Guest of Time: A Memoir in Poems by Greg McBride. Pond Road Press. 2023.
The arc of Guest of Time is a chronology of poet Greg McBride’s life. Just take a look at the Table of Contents, and you will know that this remarkable book of poems contains a rich and full American lifetime. Titles such as “Double Digit Birthday,” “Blind Date,” “Huey Chopper,” “Marriage 70s Style,” “Pram,” and “Diminished” take us—in moving and compelling poetry—into McBride’s understanding of his personal past and present. At times McBride offers to his reader familiar experiences, feelings, observations, and at other times unfamiliar but still powerful narratives. He reveals his life in free verse and a few prose poems that all sing with internal rhyme, slant rhyme, and syllabic attention. These poems move with fluidity and grace to their satisfying, sometimes surprising, ends.
Following the coming-of-age poems, “Hunted” begins a section about McBride’s military service. He was a U.S. Army photographer in the late ’60s during the war in Vietnam, a war known to most of us only through newspapers and TV. Yet here it is in gripping poetry. A trigger is squeezed (“one quick twitch”) just like the trigger he pulled as a child on his Uncle Glyn’s .22 or the one on his childhood BB gun. And of course, there’s the trigger of an Army-issue M-16 in Vietnam. Likewise, there’s the shutter release of a camera that shoots photographs. The camera plays an important role in this section. It afforded the photographer safety, as he took photos of medics at work. Here, in the poem “The Operating Room,” he describes a scene:
. . . Blood spatters
the lens, gushes over gloved hands
incising, sawing, full-stroked through
fresh-grown limbs, the labored heaving
laid raw beneath what’s left
of pink skin, a one-limb body
without privates or a face.
Safe behind my camera,
I murmur at the crimson
saturation, the perfection
of the angle.
Similarly, in “Army Photographer, Research Dermatologist,” we see his interaction with a doctor:
. . . Doc turned to the sole
and heel and toes of a kaleidoscopic foot,
its welter of colors. Wow! Get a close shot
of this. Eye rapt in my viewfinder,
I marveled at fungal shadows,
scattered islands across the arch, the ankle,
under nails, the foot bloated, blue currents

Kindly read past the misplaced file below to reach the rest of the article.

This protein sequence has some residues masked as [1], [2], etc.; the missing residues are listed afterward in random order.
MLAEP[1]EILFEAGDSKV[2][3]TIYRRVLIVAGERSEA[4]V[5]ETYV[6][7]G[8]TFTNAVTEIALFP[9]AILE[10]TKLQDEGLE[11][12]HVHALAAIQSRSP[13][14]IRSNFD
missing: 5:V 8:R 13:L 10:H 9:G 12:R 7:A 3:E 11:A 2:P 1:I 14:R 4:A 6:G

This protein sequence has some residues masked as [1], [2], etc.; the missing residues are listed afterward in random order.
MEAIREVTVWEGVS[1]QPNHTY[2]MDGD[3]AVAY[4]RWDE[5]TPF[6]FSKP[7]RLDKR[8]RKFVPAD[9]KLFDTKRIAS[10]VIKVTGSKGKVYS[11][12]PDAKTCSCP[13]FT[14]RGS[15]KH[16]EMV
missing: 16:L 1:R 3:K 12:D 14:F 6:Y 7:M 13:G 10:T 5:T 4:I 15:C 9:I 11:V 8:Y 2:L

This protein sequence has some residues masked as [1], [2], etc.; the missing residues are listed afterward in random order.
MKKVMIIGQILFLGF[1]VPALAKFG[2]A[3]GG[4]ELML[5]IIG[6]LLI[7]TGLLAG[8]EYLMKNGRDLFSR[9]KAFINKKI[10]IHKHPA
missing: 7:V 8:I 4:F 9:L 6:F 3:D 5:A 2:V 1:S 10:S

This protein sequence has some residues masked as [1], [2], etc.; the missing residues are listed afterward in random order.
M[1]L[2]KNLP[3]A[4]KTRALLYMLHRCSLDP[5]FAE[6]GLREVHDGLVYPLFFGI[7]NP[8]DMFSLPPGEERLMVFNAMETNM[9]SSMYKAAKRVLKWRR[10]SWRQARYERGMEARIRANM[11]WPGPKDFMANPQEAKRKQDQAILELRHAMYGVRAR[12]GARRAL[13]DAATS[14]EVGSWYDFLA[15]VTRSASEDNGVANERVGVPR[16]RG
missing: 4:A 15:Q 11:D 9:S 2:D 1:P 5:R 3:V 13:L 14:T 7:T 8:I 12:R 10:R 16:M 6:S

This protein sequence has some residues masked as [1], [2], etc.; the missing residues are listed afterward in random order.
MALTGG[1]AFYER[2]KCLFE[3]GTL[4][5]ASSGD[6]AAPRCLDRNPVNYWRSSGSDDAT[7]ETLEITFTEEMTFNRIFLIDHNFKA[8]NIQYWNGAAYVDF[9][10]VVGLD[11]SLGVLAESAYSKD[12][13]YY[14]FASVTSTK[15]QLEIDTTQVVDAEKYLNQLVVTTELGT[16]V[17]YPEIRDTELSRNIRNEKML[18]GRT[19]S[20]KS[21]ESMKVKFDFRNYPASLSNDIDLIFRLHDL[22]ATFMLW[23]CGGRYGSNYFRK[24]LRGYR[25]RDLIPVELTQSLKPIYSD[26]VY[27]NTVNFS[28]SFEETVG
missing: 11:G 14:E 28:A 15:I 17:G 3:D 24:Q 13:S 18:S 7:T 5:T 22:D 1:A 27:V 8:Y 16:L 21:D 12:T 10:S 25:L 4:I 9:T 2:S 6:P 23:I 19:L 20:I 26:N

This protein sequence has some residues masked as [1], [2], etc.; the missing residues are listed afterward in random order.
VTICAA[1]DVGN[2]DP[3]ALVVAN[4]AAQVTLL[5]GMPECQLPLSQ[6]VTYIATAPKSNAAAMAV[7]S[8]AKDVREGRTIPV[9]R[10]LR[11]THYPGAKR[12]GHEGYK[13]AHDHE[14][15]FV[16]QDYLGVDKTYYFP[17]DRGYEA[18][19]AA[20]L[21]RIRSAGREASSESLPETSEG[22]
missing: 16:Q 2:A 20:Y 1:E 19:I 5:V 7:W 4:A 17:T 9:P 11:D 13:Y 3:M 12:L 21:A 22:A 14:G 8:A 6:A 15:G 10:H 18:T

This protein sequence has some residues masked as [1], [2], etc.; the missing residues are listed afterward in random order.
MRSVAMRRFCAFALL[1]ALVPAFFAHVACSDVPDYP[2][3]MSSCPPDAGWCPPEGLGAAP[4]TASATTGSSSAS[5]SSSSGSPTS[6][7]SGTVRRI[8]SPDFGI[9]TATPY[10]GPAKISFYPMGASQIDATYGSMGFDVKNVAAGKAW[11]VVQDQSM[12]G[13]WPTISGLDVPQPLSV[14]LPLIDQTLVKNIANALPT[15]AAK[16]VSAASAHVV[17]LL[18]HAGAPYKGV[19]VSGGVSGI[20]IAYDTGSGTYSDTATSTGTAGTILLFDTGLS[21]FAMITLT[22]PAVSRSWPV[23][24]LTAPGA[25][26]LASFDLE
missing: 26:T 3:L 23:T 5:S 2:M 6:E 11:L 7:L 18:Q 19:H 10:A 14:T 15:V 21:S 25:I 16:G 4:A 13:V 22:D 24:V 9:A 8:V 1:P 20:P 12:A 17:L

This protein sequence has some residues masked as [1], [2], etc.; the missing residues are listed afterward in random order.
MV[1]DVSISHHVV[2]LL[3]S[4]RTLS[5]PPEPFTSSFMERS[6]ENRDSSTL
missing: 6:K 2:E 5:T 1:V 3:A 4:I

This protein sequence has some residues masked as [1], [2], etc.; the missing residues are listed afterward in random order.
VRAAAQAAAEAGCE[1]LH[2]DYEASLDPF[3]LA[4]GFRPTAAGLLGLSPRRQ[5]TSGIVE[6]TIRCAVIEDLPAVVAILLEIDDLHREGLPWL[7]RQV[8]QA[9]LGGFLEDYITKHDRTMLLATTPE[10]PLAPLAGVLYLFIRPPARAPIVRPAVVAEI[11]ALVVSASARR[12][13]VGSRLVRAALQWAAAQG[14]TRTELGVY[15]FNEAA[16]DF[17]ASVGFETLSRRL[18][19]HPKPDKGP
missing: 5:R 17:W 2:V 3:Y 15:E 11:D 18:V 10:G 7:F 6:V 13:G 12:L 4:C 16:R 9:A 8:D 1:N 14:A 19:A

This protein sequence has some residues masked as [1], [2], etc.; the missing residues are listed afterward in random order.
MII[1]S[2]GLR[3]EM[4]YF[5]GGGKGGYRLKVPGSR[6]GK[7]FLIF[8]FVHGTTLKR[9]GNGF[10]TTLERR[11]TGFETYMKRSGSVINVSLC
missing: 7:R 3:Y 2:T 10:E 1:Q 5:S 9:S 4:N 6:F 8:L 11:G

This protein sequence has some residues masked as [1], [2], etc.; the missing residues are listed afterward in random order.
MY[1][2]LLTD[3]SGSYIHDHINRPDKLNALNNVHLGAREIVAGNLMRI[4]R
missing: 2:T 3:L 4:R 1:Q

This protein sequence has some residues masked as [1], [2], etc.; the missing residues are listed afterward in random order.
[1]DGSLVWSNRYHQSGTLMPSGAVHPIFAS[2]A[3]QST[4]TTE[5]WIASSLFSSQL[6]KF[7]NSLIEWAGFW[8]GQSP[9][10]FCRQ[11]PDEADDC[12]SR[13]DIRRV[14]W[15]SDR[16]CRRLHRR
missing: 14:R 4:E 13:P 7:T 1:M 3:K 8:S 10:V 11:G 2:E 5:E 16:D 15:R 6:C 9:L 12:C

coursing beneath yellow-purple knolls.
Wow, I thought, Wow! then snapped.
Helicopters fly numerous times in and out of McBride’s poetry, bringing the sounds, sights, and tragedies of war into vivid view. In “Urgencies” he writes, “I choppered in and out / among the grunts, the coarsened kids / slouched in grease and M-16s . . .” And these behemoths took him into the worst of it, as he shows in “Medevac Chopper”: “[we] reach into the cargo bay and find the war / delivered again to our hands, soldiers / on stretchers arrayed like logs. . . .”
After the Vietnam section, McBride leads us into the rest of his life. PTSD is real. Nightmares are real. And yet nothing stops this man from succeeding in adulthood with all its vicissitudes, its delights and sorrows. Writing poetry, McBride obviously never lost the photographer’s eye for detail and the beauty of the commonplace. His powers of observation are consummate.
We learn about his becoming a husband, a father, a neighbor, a friend. We learn about his beloved mother, who died tragically at 49; and about his father, an Army officer (“a well-ribboned life”), a large man with large expectations for this son, who was of slight frame. In the poem “The Visit,” in which McBride describes going to see his father, he writes, “At 35, still and forever / the boy, my head landed // on his massive shoulder.” Size is of significance in several of these father poems, implying that he felt he could not fit in his father’s shoes, and when he tried on his father’s ring, “It hung, slack, wanting more.”
We are the beneficiaries of the “more” Greg McBride has given throughout his life. It is all here in Guest of Time, in which the poet has relied on memories good, bad, and terrifying, giving life to these grave and powerful poems. We should all read Guest of Time to appreciate the life and talent of this fine American poet.
Anne Harding Woodworth is the author of eight books of poetry, most recently, Gender: Two Novellas in Verse (Atmosphere Press), and four chapbooks. An excerpt from her chapbook, The Last Gun, won the 2016 COG Poetry Award, judged by A. Van Jordan, and was subsequently animated (www.cogzine.com/watch). Anne is a member of the Poetry Board of the Folger Shakespeare Library and the Board of Governors of the Emily Dickinson Museum.
on Greg McBride